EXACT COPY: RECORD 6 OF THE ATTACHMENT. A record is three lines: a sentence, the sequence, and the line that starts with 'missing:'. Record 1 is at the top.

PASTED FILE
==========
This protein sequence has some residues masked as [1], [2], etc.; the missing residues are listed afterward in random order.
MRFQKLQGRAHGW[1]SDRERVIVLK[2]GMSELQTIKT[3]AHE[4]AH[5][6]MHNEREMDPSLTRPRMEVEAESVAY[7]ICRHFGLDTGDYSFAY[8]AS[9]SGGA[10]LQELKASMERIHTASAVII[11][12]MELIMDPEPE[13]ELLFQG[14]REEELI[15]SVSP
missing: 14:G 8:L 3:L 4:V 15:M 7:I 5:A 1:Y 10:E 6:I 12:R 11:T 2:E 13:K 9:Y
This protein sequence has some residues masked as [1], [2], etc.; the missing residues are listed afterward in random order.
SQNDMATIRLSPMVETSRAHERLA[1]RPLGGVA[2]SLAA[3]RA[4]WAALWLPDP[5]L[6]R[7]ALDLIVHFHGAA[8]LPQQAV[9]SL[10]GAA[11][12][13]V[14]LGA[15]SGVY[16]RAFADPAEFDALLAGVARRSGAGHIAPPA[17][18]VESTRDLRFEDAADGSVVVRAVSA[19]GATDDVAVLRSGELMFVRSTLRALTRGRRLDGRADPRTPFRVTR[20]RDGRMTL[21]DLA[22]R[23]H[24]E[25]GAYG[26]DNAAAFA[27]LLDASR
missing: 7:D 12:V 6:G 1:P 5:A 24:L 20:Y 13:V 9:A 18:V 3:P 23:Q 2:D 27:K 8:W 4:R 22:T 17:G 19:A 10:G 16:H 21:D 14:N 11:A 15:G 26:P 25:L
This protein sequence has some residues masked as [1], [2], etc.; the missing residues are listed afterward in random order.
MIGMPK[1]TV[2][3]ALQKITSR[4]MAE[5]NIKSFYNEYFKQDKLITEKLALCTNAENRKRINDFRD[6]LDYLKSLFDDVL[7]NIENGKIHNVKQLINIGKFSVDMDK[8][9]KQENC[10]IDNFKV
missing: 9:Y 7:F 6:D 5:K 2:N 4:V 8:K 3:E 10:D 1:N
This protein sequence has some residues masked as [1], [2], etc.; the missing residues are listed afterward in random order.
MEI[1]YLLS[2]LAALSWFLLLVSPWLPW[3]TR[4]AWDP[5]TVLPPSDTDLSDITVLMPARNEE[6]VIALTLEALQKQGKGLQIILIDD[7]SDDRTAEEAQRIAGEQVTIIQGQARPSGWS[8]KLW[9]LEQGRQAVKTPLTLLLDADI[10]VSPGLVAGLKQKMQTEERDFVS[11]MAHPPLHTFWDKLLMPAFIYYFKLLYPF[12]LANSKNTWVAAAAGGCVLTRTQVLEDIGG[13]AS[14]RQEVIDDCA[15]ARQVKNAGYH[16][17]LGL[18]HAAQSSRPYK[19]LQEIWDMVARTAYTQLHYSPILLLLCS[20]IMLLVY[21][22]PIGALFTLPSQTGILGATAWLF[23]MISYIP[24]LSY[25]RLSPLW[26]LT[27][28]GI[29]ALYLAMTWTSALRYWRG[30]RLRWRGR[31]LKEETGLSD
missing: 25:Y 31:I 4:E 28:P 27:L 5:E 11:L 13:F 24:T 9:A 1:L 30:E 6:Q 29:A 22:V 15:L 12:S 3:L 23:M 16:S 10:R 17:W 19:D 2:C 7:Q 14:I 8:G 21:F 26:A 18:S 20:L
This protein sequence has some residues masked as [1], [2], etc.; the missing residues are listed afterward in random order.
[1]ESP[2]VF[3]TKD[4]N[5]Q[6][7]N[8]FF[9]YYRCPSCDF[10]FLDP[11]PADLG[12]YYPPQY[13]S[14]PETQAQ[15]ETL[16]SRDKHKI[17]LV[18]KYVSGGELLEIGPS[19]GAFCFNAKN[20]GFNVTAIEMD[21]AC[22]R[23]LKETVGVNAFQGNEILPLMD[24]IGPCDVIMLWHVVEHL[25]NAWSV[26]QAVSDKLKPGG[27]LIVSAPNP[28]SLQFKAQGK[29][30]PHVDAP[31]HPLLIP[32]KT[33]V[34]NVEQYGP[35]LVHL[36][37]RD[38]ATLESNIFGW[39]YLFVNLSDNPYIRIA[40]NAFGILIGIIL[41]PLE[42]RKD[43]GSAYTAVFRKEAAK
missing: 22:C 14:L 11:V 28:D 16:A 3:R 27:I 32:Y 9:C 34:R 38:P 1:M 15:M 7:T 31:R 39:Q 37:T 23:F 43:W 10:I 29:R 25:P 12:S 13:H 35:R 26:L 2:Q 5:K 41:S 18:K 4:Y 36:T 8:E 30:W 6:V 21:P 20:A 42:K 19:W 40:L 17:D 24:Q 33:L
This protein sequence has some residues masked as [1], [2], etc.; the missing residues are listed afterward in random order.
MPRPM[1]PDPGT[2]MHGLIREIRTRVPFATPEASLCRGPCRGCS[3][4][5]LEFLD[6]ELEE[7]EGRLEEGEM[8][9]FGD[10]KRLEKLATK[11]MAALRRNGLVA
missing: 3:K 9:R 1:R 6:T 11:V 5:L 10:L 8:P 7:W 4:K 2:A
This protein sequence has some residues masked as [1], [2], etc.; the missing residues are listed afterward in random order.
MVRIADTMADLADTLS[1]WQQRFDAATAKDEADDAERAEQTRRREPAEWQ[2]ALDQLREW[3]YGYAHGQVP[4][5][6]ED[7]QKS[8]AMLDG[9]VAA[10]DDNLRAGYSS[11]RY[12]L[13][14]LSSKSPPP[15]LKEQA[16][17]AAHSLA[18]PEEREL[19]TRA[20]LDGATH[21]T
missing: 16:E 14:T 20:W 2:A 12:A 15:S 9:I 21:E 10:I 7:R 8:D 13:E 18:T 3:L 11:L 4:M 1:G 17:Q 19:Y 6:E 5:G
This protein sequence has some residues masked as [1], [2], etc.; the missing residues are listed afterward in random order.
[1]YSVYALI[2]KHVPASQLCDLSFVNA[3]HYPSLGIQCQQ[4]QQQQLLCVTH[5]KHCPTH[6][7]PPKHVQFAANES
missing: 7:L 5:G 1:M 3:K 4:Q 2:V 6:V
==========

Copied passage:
This protein sequence has some residues masked as [1], [2], etc.; the missing residues are listed afterward in random order.
MPRPM[1]PDPGT[2]MHGLIREIRTRVPFATPEASLCRGPCRGCS[3][4][5]LEFLD[6]ELEE[7]EGRLEEGEM[8][9]FGD[10]KRLEKLATK[11]MAALRRNGLVA
missing: 3:K 9:R 1:R 6:T 11:V 5:L 10:L 8:P 7:W 4:K 2:A